It may seem simple, the organisers borrow large sums to invest into new stadiums and infrastructure in order to host the Olympics with the hope that when the big two-week event comes around ticket sales and tourist spending is great enough to cause economic benefit. Its cost-benefit analysis. However, its not quite as easy as that.
Political instability and inequality
Rio 2016 has been stained by Brazilian protests with the majority of ‘the people’ not seeing any benefit from the mass investment in Rio. These people living in the favelas claim to have seen no improvement in their living standards despite the $15bn being spent on the Olympic games. However the Brazilian government claim they have spent much less public money on the games, with private investors providing most of the funds, seeking large returns on their investments following the games. This will simply increase the already high inequality in Rio.
Additionally, increased spending in host nations due to tourism is unevenly distributed towards business owners rather than workers, again increasing the inequality within the nation. However, with this stronger economy, trickle down economics seems to come into its own, with many poor areas where Olympic events are held, such as the Deodoro area now having access to clean water, basic sanitation and public transport which before the games seemed a long way away. Although these basic needs are not yet universal for example the Guanabara Bay remains an area of mass sewage and household waste. These areas would need to be cleaned up for the overall benefits of the Olympic games to be a reality. Corruption, a bigger problem in Rio than in London 2012, with poor economic conditions and unstable politics there is little possibility development in these crucial areas.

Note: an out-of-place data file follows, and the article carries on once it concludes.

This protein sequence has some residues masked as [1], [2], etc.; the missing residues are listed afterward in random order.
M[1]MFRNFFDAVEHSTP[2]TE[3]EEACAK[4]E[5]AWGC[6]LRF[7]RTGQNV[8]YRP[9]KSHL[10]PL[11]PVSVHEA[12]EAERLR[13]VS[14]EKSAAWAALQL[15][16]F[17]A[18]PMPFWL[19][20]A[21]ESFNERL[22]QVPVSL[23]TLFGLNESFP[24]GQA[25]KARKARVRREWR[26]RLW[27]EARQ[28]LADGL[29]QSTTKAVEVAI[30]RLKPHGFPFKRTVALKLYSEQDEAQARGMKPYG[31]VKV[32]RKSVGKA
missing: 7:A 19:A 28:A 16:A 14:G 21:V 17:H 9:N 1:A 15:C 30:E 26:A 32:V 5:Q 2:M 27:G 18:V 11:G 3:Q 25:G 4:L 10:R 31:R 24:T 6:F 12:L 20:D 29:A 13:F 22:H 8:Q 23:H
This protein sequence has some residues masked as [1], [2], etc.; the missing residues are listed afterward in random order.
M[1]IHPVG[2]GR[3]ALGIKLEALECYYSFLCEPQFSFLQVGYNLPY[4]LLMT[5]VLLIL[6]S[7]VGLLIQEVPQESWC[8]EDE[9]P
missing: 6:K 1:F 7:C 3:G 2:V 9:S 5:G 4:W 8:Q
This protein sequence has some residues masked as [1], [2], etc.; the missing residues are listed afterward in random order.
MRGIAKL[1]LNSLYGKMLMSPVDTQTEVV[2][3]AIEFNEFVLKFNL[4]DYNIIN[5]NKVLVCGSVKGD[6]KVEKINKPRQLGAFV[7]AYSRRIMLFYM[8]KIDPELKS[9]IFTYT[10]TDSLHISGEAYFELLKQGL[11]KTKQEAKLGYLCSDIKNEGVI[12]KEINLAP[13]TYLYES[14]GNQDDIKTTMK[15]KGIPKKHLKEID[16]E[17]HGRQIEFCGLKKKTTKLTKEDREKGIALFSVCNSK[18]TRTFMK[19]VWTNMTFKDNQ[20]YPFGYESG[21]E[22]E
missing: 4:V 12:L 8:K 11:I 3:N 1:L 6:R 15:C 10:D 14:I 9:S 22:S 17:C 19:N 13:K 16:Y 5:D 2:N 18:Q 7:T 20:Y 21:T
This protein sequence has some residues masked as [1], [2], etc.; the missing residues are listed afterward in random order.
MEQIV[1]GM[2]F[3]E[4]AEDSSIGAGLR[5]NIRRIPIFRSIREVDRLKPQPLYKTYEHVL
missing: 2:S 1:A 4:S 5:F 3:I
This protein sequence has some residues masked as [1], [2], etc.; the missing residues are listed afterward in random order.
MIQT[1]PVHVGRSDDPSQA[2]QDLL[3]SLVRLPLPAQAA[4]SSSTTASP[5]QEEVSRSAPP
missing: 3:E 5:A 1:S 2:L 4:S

London 2012 saw a boost to the UK economy of £9.9bn, while the figure is met with scepticism, there is no doubt that overall there was economic benefit from the 2012 games. There was high levels of inward investment into the UK, not just London, additional spending from Olympic-related promotions and overseas contracts for architects to design venues in other host nations, as a result of the success of the London games. This greater prosperity helped to create more jobs in the economy and left behind a great legacy for Great Britain.
The announcement of Beijing hosting the 2008 Olympics put China on the map as a real international player in the world economy. To prepare for the games China invested around $40bn in infrastructure from 2001-06 transforming the landscape of Beijing. As well as the sporting venues there was new transport infrastructure including a city rail line, new airport, new roads, all benefiting Beijing as an international city. Most notable were the environmental improvements with regulations on air pollution drastically changing the air quality for the games, improving the health of those living in Beijing. Estimates showed the games added 2.5 percentage points to economic growth from 2002 until the games in 2008. This shows the huge impact an Olympic Games can have.
The overall economic effect is yet to be seen for the Rio Games, but similarly to China it will not come without some protests arguing against the games. Nevertheless, the long term legacy the games can have in bringing greater infrastructural investment is potentially astonishing.